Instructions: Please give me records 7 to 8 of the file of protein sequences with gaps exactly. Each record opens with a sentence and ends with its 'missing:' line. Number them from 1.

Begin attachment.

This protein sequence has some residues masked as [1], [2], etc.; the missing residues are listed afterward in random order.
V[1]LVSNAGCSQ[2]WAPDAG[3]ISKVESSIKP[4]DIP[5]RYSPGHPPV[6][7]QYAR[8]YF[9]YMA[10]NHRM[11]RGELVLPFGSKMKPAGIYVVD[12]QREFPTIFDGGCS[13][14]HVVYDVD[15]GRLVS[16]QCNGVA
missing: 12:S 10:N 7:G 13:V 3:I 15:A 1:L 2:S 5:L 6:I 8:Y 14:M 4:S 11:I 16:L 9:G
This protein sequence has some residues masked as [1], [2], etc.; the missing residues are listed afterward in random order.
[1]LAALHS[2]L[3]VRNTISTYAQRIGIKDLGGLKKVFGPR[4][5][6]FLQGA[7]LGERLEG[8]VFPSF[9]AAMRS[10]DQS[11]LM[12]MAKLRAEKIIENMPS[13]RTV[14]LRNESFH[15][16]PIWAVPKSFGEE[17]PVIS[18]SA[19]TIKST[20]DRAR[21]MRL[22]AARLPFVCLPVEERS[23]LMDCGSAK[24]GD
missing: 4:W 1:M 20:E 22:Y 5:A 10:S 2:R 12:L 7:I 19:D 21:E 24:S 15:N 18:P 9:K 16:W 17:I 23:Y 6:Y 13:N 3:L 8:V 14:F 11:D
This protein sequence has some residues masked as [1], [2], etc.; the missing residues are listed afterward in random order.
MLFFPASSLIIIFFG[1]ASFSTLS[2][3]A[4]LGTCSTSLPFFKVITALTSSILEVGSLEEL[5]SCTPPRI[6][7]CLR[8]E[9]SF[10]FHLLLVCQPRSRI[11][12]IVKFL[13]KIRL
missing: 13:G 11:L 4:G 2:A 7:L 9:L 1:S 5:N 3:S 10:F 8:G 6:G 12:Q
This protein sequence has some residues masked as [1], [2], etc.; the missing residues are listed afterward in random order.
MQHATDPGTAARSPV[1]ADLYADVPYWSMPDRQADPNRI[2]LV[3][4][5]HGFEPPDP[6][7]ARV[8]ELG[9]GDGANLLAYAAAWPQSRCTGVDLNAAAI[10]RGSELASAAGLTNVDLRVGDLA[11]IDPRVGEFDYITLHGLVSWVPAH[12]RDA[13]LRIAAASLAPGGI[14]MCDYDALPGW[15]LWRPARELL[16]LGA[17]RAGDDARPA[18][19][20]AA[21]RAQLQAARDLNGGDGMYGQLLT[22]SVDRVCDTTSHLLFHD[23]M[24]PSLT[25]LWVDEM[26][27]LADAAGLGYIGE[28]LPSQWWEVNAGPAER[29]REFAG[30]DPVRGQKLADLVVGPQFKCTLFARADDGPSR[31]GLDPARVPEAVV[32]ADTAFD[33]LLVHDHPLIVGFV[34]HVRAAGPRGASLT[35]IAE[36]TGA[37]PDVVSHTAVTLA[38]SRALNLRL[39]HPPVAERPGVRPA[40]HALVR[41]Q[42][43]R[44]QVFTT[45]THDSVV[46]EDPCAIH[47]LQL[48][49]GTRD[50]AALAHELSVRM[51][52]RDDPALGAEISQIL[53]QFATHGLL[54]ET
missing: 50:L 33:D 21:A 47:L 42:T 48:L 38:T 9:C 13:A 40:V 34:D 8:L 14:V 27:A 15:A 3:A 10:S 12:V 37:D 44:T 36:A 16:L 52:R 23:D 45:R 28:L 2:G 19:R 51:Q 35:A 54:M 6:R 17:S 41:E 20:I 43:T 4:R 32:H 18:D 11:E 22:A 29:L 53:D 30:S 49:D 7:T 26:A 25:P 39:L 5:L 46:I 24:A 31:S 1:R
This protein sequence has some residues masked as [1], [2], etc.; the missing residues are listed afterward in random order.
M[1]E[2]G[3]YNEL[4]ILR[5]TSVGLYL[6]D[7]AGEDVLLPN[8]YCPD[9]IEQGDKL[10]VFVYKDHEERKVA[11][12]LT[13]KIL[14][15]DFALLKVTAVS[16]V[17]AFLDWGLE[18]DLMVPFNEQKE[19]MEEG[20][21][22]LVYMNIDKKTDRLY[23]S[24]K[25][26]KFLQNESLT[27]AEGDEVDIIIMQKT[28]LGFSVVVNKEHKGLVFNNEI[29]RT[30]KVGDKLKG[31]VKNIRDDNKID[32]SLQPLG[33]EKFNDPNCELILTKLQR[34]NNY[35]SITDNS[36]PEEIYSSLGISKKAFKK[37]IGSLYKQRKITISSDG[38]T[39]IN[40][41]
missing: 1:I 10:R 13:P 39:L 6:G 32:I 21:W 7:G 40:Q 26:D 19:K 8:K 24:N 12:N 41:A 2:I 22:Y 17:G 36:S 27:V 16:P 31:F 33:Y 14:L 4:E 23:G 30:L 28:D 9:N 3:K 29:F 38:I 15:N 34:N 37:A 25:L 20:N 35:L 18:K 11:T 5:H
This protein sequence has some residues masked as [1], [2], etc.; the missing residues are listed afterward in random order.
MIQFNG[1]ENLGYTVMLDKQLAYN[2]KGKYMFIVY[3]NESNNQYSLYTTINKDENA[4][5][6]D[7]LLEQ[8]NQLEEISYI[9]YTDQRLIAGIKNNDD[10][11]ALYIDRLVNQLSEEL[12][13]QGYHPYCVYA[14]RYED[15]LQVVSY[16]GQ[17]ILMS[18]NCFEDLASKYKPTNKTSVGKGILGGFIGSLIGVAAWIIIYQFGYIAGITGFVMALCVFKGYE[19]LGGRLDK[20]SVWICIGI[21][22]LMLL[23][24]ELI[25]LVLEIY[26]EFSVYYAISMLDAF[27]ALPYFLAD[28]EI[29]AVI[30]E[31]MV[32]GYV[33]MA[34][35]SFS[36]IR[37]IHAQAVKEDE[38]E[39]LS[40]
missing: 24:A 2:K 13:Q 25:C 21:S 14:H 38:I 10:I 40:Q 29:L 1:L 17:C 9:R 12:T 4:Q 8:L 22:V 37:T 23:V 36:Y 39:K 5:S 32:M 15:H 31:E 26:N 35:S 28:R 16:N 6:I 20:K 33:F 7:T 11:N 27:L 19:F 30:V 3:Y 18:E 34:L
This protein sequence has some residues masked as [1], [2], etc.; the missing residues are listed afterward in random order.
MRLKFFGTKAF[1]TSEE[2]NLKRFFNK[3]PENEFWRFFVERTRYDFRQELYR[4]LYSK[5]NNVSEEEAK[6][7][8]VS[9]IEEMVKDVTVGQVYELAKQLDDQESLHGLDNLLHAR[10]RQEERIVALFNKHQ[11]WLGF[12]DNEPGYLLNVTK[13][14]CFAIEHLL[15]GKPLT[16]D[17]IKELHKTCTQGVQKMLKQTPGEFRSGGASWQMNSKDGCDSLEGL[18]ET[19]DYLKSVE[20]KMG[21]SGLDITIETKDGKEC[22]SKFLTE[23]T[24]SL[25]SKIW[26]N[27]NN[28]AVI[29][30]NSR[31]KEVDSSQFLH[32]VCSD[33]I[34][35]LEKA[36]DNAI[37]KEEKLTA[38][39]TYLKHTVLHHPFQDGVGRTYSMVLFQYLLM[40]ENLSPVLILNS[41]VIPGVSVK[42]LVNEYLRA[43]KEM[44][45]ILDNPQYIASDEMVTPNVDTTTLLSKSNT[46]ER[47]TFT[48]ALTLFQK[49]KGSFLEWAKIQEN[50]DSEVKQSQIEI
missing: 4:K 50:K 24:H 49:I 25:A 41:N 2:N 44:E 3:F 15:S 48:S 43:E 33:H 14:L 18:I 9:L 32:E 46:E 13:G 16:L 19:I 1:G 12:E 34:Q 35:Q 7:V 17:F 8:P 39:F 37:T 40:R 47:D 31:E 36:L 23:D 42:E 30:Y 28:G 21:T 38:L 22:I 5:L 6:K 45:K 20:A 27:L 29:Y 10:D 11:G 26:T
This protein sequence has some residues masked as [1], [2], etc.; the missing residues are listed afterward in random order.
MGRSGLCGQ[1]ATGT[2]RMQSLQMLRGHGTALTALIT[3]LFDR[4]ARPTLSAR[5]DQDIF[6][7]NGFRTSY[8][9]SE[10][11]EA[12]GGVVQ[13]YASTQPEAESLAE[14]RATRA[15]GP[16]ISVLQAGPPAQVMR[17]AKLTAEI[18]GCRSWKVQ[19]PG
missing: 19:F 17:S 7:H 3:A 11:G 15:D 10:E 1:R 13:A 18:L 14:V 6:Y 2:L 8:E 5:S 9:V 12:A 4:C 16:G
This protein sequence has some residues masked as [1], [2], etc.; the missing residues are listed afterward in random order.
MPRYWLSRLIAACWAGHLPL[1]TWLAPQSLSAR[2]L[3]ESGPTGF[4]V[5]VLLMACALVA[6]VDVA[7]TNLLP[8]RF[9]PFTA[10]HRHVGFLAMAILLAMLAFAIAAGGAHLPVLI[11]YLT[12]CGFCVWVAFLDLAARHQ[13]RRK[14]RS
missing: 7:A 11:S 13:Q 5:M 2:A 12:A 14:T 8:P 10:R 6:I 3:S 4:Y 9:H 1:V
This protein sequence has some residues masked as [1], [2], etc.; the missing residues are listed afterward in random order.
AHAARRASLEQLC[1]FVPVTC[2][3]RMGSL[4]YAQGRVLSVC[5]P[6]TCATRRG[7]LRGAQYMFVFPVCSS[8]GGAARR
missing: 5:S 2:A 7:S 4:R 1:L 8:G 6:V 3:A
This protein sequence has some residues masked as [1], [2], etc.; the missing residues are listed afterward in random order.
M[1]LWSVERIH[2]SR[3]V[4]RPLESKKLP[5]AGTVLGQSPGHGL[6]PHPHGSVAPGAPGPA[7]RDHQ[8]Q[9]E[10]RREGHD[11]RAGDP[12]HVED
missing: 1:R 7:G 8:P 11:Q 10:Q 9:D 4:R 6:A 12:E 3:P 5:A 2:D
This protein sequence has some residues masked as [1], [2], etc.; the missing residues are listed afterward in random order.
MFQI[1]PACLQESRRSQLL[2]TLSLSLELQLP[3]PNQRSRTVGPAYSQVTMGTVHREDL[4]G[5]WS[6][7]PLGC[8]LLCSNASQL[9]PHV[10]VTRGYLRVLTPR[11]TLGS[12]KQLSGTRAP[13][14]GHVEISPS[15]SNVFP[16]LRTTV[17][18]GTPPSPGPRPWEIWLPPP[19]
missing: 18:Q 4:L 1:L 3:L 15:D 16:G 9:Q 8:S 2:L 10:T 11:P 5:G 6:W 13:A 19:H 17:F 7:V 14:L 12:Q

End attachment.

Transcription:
This protein sequence has some residues masked as [1], [2], etc.; the missing residues are listed afterward in random order.
MRLKFFGTKAF[1]TSEE[2]NLKRFFNK[3]PENEFWRFFVERTRYDFRQELYR[4]LYSK[5]NNVSEEEAK[6][7][8]VS[9]IEEMVKDVTVGQVYELAKQLDDQESLHGLDNLLHAR[10]RQEERIVALFNKHQ[11]WLGF[12]DNEPGYLLNVTK[13][14]CFAIEHLL[15]GKPLT[16]D[17]IKELHKTCTQGVQKMLKQTPGEFRSGGASWQMNSKDGCDSLEGL[18]ET[19]DYLKSVE[20]KMG[21]SGLDITIETKDGKEC[22]SKFLTE[23]T[24]SL[25]SKIW[26]N[27]NN[28]AVI[29][30]NSR[31]KEVDSSQFLH[32]VCSD[33]I[34][35]LEKA[36]DNAI[37]KEEKLTA[38][39]TYLKHTVLHHPFQDGVGRTYSMVLFQYLLM[40]ENLSPVLILNS[41]VIPGVSVK[42]LVNEYLRA[43]KEM[44][45]ILDNPQYIASDEMVTPNVDTTTLLSKSNT[46]ER[47]TFT[48]ALTLFQK[49]KGSFLEWAKIQEN[50]DSEVKQSQIEI
missing: 4:K 50:K 24:H 49:I 25:A 41:N 2:N 44:E 3:F 15:S 48:S 43:E 33:H 14:L 18:I 9:L 32:E 46:E 13:G 16:L 19:I 1:G 12:E 34:Q 35:Q 7:V 17:F 8:P 39:F 37:T 40:R 47:D 31:E 36:L 23:D 42:E 30:Y 28:G 21:T 38:L 22:I 5:L 6:K 45:K 20:A 27:L 29:Y 10:D 11:G 26:T
This protein sequence has some residues masked as [1], [2], etc.; the missing residues are listed afterward in random order.
MGRSGLCGQ[1]ATGT[2]RMQSLQMLRGHGTALTALIT[3]LFDR[4]ARPTLSAR[5]DQDIF[6][7]NGFRTSY[8][9]SE[10][11]EA[12]GGVVQ[13]YASTQPEAESLAE[14]RATRA[15]GP[16]ISVLQAGPPAQVMR[17]AKLTAEI[18]GCRSWKVQ[19]PG
missing: 19:F 17:S 7:H 3:A 11:G 15:D 10:E 1:R 13:A 18:L 14:V 6:Y 2:L 8:E 5:S 9:V 12:A 4:C 16:G